The researchers measured patients' overall survival, whether their cancer progressed, and the drug's safety and tolerability. They also conducted studies of biomarkers to better understand how tasquinimod stimulates the immune system.
Armstrong and his colleagues found that men taking tasquinimod saw no cancer progression for an average of 7.6 months, compared with 3.3 months for placebo. Men whose cancer had already metastasized to their bones and took tasquinimod remained progression-free for even longer 8.8 months, compared with 3.4 months for placebo.
"By delaying the onset of symptoms or growth of metastatic tumors, tasquinimod may allow men to put off other treatments, such as chemotherapy, and maintain a high quality of life," Armstrong said. "That's an important goal for many patients and providers."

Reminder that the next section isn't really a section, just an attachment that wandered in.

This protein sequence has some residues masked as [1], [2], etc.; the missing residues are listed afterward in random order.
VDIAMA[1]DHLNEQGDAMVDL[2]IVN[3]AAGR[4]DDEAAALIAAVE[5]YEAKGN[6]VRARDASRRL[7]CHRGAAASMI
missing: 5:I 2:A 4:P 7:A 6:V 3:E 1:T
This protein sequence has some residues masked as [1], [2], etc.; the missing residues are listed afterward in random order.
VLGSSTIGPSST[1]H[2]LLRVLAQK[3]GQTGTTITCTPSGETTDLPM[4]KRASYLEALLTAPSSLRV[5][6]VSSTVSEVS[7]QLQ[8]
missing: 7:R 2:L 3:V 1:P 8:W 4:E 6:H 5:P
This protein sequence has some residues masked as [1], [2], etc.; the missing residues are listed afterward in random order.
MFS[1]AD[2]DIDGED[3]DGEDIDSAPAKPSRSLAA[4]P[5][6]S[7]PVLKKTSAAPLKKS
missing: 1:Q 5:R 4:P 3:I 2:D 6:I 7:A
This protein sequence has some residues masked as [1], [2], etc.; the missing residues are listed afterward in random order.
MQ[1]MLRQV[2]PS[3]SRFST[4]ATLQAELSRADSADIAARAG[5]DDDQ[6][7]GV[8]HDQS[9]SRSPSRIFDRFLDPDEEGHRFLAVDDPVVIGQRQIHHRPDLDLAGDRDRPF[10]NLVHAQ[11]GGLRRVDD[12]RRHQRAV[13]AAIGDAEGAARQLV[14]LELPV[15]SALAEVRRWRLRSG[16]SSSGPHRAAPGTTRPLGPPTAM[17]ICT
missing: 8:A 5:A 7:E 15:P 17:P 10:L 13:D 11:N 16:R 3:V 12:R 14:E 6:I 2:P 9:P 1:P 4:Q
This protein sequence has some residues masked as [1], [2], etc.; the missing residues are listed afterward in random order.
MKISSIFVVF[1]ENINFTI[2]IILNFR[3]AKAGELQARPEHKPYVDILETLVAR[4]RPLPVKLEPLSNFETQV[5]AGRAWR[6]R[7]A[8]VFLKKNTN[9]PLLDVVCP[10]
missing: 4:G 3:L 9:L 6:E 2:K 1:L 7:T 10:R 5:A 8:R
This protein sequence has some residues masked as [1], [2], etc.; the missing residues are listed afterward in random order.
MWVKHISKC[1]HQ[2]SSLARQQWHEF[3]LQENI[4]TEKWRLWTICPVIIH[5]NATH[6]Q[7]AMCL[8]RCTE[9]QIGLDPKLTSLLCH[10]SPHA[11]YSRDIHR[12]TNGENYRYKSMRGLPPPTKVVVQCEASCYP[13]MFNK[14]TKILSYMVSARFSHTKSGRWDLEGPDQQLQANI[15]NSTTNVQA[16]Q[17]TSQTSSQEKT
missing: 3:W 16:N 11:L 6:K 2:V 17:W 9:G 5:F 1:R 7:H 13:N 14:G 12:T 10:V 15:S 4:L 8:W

Men taking tasquinimod survived 33.4 months on average, versus 30.4 months with placebo. However, those whose cancer had already metastasized to their bones survived an average of 34.2 months, compared with 27.1 months for placebo, a seven-month difference. This improvement in survival with tasquinimod persisted when statistical adjustments were made for other factors such as PSA level, PSA doubling time, lactate dehydrogenase (LDH) levels, and the presence of anemia, each of which were important prognostic factors.
The researchers also identified certain predictors of who would benefit most from tasquinimod, such as lower baseline PSA levels or other biomarkers.
The treatment was considered safe with low to moderate side effects, which included mild gastrointestinal issues, muscle and joint pains, and fatigue.
Based on results from the phase II clinical trial, tasquinimod is now being evaluated in an international phase III trial focusing on men whose prostate cancer has spread to their bones and become resistant to hormonal therapies.
|Contact: Rachel Harrison|
Duke University Medical Center